Wednesday, October 27, 2010

Heal the sick?

CNN reports: Cholera kills more than 1500 in Nigeria

Nigeria catches my eye when it's in the news; I've got friends there.  It's like seeing a weather alert for the neighborhood where you kid lives.  Cholera is easily prevented and treated, and it's on the agenda for aid organizations.

In an attempt to be honestly concerned about my fellow man, I went to the World Vision website and inquired about cholera.  It cost me $100.  Now, that is and isn't a lot of money.  It'll barely cover a weekend's goofing off these days.  I won't really miss it, at least not a lot.  On the other hand, it'll buy a heck of a lot in the way of medicine and help in the places where it really matters.  If you can hold that hundred dollars in your hand and ask yourself honestly who needs it most, perhaps you can find a little willingness to sacrifice a bit.  If you consider it long enough to weep, you're not alone.  Our brothers and sisters and their children could use a hand.

Friday, October 22, 2010

Not the longest week, but close perhaps. Rich people problems.

In a week consumed by business, my thoughts wander loosely from friend to friend.  A fellow I love is going into the hospital here for surgery; it'll save his life.  In the Ukraine, a friend's mom is in the hospital, but they can't figure out what's wrong; she's failing.  Here, my wife and daughter have their favorite doctor; me too, but he's a different one.  In Sao Tome, most of them won't know a doctor.
She was quite ill, we discovered in April.

In Africa, my friends won't even meet a doctor unless someone takes them to the hospital.  Here in the states, we get annual checkups for things like blood pressure and chemistry, screenings, prescription renewals.  They don't do things like that in Africa, mostly.  Marilyn was admitted to the hospital here a couple of times this fall.  Surgery and some follow-up care.  Expensive, but insurance covered most of it.  Great care, though.  My friends in Africa just die, usually.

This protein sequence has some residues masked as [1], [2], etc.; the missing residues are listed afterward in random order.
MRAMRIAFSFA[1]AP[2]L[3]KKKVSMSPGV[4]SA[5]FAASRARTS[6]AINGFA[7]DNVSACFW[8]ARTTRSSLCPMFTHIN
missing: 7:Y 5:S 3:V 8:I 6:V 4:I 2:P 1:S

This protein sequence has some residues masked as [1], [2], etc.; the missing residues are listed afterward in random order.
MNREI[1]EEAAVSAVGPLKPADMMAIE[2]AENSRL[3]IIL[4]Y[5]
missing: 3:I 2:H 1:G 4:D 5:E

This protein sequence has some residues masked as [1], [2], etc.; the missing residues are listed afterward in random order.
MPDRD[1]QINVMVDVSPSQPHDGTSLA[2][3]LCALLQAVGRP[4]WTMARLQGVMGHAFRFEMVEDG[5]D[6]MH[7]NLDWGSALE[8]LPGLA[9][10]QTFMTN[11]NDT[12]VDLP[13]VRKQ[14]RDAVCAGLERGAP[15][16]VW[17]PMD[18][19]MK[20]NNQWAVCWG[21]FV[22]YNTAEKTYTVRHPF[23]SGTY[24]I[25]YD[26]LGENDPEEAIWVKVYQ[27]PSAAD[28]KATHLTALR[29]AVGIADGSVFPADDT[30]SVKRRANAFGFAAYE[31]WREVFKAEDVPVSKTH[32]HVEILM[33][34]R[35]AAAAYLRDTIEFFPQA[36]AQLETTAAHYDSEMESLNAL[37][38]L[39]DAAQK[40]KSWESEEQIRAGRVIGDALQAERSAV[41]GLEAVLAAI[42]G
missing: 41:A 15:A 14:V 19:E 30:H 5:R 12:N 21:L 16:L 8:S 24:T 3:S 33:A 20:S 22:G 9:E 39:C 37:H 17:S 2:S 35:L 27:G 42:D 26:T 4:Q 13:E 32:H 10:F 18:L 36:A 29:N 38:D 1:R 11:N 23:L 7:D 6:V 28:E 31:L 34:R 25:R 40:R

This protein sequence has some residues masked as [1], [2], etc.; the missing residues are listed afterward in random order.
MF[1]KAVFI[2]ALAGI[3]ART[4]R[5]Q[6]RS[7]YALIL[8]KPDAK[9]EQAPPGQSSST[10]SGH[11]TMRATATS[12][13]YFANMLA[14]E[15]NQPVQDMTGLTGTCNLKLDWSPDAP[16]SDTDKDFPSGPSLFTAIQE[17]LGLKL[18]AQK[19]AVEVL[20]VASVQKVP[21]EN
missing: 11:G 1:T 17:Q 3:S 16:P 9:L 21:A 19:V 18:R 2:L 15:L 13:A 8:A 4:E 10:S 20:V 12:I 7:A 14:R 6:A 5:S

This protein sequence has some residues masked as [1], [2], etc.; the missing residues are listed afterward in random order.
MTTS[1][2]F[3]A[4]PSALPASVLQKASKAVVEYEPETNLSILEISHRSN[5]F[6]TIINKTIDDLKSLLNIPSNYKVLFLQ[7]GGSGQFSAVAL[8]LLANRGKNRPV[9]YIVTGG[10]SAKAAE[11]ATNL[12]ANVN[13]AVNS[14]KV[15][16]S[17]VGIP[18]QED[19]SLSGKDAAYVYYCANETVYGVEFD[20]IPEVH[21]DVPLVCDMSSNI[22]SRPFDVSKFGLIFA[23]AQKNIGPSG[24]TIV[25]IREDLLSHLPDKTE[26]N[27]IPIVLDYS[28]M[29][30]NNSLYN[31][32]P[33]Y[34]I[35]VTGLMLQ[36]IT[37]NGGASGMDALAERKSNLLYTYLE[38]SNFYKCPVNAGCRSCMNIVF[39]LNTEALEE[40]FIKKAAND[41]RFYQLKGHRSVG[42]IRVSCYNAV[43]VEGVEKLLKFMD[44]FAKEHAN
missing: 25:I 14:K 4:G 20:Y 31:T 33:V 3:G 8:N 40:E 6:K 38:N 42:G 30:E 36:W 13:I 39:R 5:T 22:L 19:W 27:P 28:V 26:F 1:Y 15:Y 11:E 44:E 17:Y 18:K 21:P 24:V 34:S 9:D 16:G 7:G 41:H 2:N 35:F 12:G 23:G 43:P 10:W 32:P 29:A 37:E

Took her to the hospital, then the clinic.
Photos are of a girl we've known for a couple of years; the instigator among the teens that kidnapped me back when.  In Jan, we discovered she was quite ill and not being treated.  Took her to the hospital, then the clinic, then the pharmacy, paid for the medicines.   It was the equivalent of several month's income for a local family.  She's doing well, now.
Healthy & happy again.

So when I find myself struggling through a difficult task at work or tired at the end of the week, I'm reminded that I have a job.  I have health care.  I have two cars and a house and food and a grocery store down the street with dozens of kinds of everything.  I get paid well for my work, more for a day's effort than my friends get paid for a month.  Or three.  My problems are 'rich people problems' my wife reminds me.